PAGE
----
Santa Cruz del Islote, also known as Holy Cross of the Islet, is often referred to as the world’s most densely populated island.
This island is in the archipelago of San Bernardo, off the coast of Colombia, in the Caribbean Sea.
Surrounded by azure waters, the island features a tropical climate with lush vegetation that adds a splash of vibrant green to its colorful landscape.
On the other hand, the world’s most crowded island comes with its own unique set of challenges.
This island faces environmental challenges as well, including rising sea levels, climate change, and limited land space.
Above all, the community is actively engaged in sustainable practices to preserve their island paradise for future generations.
Cultural Heritage and Innovative Architecture
Santa Cruz del Islote is not just a cluster of homes; it is a hub of culture and tradition.
For example, the island’s residents celebrate their Afro-Caribbean heritage through music, dance, and colorful festivals.
Furthermore, Santa Cruz del Islote’s charm lies in its tightly packed and brightly painted homes, giving the island its characteristic visual appeal.
Due to limited space, the inhabitants of this island have developed innovative architectural solutions.
Vertical construction, rooftop gardens, and creative use of available space showcase the resourcefulness of the community in making the most of their confined environment.
Area and Population in Santa Cruz del Islote
Despite its small size, Santa Cruz del Islote boasts a unique and captivating geography.
The island spans a mere 0.012 square kilometers, making it one of the tiniest inhabited land masses globally.
On the other hand, the local population, estimated at 1,200 residents, resides in these tightly clustered dwellings, creating a distinct sense of community.
The island’s layout is a testament to the ingenuity of its inhabitants, who have maximized every available inch of land.
Despite spatial constraints, this island is not merely a settlement; it is a vibrant microcosm of life, culture, and resilience amid the picturesque Caribbean surroundings.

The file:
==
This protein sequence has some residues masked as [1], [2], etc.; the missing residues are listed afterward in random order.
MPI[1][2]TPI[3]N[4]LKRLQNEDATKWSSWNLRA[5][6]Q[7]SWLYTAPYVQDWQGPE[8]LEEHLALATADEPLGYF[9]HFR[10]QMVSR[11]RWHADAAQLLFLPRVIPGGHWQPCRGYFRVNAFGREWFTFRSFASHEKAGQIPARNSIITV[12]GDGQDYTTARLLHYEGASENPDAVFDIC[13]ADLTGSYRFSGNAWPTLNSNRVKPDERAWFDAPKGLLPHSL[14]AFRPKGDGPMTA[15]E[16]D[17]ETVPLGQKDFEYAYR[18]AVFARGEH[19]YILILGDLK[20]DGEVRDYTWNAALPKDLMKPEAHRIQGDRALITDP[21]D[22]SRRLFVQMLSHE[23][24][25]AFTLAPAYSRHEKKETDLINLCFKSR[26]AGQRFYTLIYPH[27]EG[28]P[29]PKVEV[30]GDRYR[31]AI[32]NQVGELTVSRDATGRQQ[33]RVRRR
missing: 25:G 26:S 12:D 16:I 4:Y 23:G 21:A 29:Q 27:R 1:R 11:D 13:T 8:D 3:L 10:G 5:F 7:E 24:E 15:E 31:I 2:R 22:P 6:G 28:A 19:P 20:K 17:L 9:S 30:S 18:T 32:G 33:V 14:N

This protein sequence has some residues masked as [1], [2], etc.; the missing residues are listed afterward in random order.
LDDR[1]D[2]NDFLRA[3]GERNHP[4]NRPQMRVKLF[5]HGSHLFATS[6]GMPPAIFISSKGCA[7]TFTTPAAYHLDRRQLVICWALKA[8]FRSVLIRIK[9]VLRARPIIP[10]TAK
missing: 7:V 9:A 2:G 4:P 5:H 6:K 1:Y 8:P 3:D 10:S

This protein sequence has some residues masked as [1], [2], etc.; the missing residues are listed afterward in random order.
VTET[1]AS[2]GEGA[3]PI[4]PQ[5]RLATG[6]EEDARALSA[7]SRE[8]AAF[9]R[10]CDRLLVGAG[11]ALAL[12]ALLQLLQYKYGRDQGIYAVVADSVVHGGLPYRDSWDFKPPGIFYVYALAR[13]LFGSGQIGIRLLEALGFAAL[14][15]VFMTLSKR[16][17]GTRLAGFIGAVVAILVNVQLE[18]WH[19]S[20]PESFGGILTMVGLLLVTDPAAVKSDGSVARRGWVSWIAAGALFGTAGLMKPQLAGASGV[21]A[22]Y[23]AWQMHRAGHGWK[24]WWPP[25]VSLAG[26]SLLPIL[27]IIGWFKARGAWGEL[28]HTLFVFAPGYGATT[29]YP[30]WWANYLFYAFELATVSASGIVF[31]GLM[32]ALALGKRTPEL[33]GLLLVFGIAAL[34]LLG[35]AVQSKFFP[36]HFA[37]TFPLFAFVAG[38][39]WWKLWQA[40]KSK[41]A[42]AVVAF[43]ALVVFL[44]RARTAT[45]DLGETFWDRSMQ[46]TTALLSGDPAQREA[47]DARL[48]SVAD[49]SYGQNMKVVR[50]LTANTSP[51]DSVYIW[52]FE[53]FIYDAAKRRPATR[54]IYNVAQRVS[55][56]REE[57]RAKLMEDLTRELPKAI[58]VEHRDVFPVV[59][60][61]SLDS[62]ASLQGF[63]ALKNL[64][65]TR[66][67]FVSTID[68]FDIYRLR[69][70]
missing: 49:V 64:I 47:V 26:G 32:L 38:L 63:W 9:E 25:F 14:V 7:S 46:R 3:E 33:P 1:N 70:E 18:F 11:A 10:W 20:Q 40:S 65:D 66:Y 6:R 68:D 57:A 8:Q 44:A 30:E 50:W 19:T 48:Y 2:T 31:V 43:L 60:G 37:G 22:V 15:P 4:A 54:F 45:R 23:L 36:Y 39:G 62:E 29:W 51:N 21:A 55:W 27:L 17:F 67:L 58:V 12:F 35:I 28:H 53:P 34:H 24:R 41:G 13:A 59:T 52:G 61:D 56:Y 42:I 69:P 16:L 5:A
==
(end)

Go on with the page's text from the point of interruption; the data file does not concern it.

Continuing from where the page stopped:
Community and Daily Life in Santa Cruz del Islote
Life on Santa Cruz del Islote is a vibrant tapestry of daily routines, community events, and shared spaces.
The island is a patchwork of colorful homes, each standing shoulder to shoulder, with narrow pathways winding through the community.
The locals, known for their warmth and friendliness, rely on fishing and tourism as their main sources of income.
One striking aspect of daily life on the island is the sense of communal living.
Families live in close proximity, sharing spaces and resources.
Children play freely in the streets, and neighbors are more like extended family members.
This close-knit community fosters a strong sense of belonging and support.
Historical Roots and Thriving Community
In the 1860s, fishermen from Cartagena and Tolú, Colombia, seeking refuge from storms, became the first inhabitants of Santa Cruz del Islote.
They constructed homes using materials gathered from the sea, such as shells, coconut shells, tree trunks, sand, and even discarded items.
The island’s appeal extended beyond its abundance of fish, attributed to its coral surroundings, as it was also devoid of mosquitoes, a rarity attributed to the absence of beaches and mangroves.
However, due to its limited size, some residents later migrated to nearby islands.
Notably, on July 2, 2021, Santa Cruz del Islote made history as the first Colombian territory to achieve full COVID-19 vaccination coverage.